Out-of-Court Settlement Definition:
An agreement between two litigants to settle a matter privately before the Court has rendered its decision.
An agreement, usually but not always a compromise, between two litigants to end a claim which is the matter of a live dispute before a court of law.
From the Australian Legal Dictionary:
"Out of court settlement: In civil proceedings, parties to proceedings may, without reference to the Court, at any time before final judgment, offer to settle or compromise all or any of the matters in issue between them. To record and give expression to the terms of an out of court settlement or compromise the parties may enter into a formal agreement ... taking effect as a contract, and providing for the discontinuance of the proceedings.""
In the event of an out-of-court settlement which is a compromise, the litigants extend to each other concessions.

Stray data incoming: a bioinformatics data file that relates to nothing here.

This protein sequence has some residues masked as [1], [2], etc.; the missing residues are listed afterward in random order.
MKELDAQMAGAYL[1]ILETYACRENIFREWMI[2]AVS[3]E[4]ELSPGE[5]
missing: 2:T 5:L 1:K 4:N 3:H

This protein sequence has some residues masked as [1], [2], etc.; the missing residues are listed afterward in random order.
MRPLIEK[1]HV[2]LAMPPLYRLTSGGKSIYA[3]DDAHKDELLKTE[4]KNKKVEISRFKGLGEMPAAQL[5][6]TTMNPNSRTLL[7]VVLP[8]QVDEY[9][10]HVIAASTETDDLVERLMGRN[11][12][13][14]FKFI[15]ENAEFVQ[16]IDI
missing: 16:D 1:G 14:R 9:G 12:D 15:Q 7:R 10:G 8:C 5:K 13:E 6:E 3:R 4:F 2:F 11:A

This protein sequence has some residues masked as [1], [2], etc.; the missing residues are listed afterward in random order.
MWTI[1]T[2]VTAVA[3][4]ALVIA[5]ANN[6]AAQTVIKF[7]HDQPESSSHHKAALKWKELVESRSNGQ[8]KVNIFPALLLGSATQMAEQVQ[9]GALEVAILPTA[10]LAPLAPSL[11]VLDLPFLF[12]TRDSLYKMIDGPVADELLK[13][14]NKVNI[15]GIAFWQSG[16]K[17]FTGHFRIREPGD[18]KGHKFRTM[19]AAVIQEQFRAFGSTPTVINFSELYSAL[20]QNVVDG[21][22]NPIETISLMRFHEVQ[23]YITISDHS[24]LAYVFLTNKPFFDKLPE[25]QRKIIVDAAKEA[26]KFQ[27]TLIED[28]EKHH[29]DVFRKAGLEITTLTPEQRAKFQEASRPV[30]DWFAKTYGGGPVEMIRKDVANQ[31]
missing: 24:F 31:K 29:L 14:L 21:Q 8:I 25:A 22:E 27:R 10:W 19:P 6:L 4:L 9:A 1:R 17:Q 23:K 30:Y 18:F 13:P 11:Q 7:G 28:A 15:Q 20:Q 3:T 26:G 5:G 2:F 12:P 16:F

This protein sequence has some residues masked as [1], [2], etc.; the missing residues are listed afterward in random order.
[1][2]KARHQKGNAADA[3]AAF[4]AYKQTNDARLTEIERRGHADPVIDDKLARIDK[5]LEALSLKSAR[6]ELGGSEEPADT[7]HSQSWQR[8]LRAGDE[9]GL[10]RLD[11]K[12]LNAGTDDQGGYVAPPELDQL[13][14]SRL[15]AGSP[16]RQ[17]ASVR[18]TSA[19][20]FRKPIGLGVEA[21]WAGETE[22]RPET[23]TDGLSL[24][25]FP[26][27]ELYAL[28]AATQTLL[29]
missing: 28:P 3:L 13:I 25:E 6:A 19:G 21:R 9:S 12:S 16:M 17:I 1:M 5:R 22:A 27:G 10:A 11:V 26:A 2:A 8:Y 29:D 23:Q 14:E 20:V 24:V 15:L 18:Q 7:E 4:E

An out-of-court settlement is an amicable agreement which resolves litigation. In an out-of-court agreement, the litigants agree on a new set of obligations which replace whatever they had claimed in their pleadings as otherwise due.
In American law, the out-of-court settlement is often referred to as a compromise agreement. For example, note these words of Justice Kinneary of the United States District Court (Ohio) in Globe Metallurgical v. Hewlett-Packard:
"A compromise agreement is an agreement to settle a previously existing claim with a substituted performance. A valid compromise and settlement bars all right of recovery on the previously existing claim. This is so because the compromise agreement is substituted for the claim, and the rights and liabilities of the parties are measured and limited by the terms of the agreement. The previously existing claim is extinguished by the compromise and settlement and, as a result, any subsequent litigation based upon it is barred. A compromise agreement is a contract and, as such, there must be mutual assent of the parties and consideration."
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